Sunday, December 1, 2013

HOT TO TROT



QL2 Dance
Artistic Director: Ruth Osborne
Gorman House, 23 to 24 November 2013

Review by Len Power

Now in its 15th year, QL2 Dance’s, ‘Hot To Trot’, showcases the work of their dancers who have stepped into the role of choreographer.  Artistic Director, Ruth Osborne, explains that ‘it is not only a chance for them to develop ideas and create movement. These choreographers need to take responsibility for their dancers’ well-being, source costumes and music, consider lighting design, write program notes and work to a timeline that has their piece rehearsed and performance ready in time.’

This year, nine items were presented of which three were films.  All were well-realized works, notable for their imaginative concepts and content and nicely danced by all participants.  There was also a thoughtful integration of lighting, sound and music and an understanding that works can entertain as well as inform.

It isn’t possible here to mention every item in detail but the following were especially impressive.

 ‘Yurai’, a film by choreographer Luke Fryer, showed a strong mastery of the medium, creating an interesting choreography in the flow of the film itself.  Luke’s use of perspective, jump cutting, slow motion and composition within the frame were very impressive.

Alana Stenning’s, ‘Primadonna’, was a clever and entertaining work that used her group of dancers very well, creating strong and entertaining images to make her point about narcissism.  ‘Inter-dependence’, a second work by Luke Fryer and danced live was especially witty and nicely choreographed.  His dancers Alex Abbot and Kyra-Lee Hansen gave assured and witty performances that received a delighted response from the audience.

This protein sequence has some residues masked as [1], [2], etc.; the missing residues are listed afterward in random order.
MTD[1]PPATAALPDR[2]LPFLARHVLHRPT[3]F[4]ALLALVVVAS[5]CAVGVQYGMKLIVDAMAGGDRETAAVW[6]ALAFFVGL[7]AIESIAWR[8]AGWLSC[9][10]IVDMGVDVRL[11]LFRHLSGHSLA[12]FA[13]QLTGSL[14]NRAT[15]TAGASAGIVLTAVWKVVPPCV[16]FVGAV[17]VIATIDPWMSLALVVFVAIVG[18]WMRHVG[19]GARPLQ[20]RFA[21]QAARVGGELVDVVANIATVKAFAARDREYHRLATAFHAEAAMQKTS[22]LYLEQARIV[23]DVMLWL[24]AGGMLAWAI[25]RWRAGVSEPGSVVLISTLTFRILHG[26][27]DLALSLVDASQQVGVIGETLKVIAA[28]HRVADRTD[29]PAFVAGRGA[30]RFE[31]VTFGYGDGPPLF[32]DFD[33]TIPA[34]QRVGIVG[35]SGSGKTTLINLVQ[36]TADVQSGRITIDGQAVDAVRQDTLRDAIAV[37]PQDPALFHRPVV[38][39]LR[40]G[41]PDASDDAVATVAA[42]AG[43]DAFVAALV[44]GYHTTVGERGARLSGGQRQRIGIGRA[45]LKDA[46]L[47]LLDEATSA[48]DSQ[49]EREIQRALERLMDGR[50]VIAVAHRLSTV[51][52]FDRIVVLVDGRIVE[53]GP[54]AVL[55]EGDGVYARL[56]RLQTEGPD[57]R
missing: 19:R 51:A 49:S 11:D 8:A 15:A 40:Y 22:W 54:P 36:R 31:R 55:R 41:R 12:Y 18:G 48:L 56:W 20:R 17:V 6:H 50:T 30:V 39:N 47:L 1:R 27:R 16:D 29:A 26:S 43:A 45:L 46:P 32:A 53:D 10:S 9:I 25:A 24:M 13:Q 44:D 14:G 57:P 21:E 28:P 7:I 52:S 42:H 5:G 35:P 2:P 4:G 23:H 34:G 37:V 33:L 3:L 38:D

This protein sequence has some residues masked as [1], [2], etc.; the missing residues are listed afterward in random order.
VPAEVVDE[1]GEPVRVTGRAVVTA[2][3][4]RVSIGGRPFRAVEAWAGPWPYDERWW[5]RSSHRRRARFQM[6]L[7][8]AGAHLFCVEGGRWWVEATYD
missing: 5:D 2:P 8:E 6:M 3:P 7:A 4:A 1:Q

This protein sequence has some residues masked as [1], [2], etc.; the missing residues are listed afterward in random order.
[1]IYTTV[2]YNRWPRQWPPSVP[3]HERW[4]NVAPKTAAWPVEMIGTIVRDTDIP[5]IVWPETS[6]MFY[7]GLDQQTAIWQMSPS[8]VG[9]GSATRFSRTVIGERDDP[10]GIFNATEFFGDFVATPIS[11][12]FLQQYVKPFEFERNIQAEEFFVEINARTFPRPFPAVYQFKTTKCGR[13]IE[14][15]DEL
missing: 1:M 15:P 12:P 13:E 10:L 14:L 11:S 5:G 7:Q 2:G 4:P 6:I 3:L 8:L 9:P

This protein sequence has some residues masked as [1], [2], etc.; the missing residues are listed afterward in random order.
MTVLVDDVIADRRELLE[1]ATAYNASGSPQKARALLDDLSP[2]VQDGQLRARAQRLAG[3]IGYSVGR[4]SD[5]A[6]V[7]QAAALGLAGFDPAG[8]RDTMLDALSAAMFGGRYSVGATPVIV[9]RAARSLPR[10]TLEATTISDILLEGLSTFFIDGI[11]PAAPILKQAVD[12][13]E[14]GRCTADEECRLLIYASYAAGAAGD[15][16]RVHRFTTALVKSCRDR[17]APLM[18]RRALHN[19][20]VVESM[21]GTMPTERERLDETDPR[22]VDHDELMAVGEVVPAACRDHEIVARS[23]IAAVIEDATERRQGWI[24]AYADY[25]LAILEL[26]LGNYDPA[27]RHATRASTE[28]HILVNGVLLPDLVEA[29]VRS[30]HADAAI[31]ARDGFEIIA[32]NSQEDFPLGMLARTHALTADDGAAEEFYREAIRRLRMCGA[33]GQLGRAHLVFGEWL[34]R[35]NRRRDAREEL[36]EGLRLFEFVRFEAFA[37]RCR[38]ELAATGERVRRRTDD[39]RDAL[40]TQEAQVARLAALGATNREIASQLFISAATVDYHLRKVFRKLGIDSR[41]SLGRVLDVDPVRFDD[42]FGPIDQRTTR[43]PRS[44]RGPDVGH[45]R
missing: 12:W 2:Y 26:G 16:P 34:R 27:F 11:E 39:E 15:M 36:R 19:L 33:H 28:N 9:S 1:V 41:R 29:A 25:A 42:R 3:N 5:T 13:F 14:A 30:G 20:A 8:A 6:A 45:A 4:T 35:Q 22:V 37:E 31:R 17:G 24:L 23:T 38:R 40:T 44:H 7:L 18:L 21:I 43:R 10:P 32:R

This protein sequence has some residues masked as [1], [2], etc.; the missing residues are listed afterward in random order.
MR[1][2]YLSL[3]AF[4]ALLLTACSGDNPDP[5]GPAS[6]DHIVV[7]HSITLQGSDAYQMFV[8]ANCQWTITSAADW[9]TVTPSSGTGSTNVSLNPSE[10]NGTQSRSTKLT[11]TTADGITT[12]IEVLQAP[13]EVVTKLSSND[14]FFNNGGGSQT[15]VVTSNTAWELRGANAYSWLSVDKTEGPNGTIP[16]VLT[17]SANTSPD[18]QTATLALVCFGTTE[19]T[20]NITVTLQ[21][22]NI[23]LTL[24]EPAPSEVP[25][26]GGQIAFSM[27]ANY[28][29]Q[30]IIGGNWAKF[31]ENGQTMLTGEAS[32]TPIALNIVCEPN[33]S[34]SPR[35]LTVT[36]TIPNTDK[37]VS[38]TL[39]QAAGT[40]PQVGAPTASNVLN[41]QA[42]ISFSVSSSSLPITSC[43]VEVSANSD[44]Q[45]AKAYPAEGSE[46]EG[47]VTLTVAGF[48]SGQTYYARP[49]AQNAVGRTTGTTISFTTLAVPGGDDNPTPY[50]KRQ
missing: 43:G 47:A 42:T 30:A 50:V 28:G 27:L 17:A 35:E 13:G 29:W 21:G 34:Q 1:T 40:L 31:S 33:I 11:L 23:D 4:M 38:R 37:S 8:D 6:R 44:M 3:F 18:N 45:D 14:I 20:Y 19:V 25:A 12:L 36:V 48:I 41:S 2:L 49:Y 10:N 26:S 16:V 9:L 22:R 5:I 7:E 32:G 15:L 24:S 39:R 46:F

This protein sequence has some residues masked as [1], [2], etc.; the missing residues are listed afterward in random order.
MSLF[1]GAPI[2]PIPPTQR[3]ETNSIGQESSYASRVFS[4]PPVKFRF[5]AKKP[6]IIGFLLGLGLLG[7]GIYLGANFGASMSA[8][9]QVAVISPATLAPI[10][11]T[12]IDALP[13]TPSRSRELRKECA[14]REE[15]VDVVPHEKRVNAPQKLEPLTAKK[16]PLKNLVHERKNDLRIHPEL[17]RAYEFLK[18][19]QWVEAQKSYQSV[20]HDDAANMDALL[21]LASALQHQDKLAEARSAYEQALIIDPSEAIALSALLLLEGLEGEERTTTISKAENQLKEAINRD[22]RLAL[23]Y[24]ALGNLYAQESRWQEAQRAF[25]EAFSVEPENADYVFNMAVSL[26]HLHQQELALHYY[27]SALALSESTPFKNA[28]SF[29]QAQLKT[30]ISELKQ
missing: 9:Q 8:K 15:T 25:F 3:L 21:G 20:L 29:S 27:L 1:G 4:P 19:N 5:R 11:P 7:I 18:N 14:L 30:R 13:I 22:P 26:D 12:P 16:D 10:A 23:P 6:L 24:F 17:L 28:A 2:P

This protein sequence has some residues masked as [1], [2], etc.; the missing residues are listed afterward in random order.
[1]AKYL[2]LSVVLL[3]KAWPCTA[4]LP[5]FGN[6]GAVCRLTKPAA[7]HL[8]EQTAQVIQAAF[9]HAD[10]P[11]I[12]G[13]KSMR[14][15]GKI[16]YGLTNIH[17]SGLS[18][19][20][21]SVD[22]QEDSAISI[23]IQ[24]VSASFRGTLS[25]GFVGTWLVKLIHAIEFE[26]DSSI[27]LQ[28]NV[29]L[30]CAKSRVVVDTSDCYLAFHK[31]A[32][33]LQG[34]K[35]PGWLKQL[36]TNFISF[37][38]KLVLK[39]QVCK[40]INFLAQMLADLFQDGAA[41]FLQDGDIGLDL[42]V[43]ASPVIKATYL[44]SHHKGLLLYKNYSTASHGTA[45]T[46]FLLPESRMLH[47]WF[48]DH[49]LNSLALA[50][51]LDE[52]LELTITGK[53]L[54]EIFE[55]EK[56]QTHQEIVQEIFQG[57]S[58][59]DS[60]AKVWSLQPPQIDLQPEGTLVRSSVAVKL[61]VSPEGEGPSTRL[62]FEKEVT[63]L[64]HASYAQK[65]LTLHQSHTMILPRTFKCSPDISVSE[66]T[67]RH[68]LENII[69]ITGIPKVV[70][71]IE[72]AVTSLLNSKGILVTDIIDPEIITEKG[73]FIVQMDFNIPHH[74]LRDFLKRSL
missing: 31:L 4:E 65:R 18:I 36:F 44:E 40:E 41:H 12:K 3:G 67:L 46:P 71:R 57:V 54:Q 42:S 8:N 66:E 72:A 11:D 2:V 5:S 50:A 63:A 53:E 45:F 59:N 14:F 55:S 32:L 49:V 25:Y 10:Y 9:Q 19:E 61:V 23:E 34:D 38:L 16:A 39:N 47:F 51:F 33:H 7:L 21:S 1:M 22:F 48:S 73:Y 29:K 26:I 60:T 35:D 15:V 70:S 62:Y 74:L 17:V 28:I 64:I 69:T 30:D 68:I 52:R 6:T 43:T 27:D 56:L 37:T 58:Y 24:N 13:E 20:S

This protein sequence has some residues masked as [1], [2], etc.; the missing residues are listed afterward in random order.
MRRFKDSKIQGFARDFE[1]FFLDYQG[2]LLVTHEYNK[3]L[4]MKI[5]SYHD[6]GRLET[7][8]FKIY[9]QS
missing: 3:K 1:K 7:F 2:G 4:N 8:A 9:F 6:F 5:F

Choreographed by Kyra-Lee Hansen and Jack Riley who also danced the piece, ‘Hear no evil, see no evil’, explored the idea of how we dance when we are by ourselves compared to when we are being watched.  This was an exciting piece with complex but clear choreography and strong dancing, both individually and especially together.

The final piece, Scatterbrain’, choreographed by Amanda Lee, was a delightful depiction of unconnected ideas and thoughts that race through a choreographer’s mind when developing a work.  It was very entertaining as well as being nicely danced.

As well as the fine dancing, it’s the imagination of these young choreographers that is so impressive in ‘Hot To Trot’.  Do yourself a favour and make sure you see it next year!

Originally broadcast on Artsound FM 92.7 ‘Dress Circle’ on Sunday 1 December 2013.

1 comment:

  1. Interesting that I don't think anyone made it to my exhibition earlier this year which focused on the landscape of the ACT region and used augmented technology. Does the Critic's Circle just work within the established networks of ANU School of art - Yawn!!

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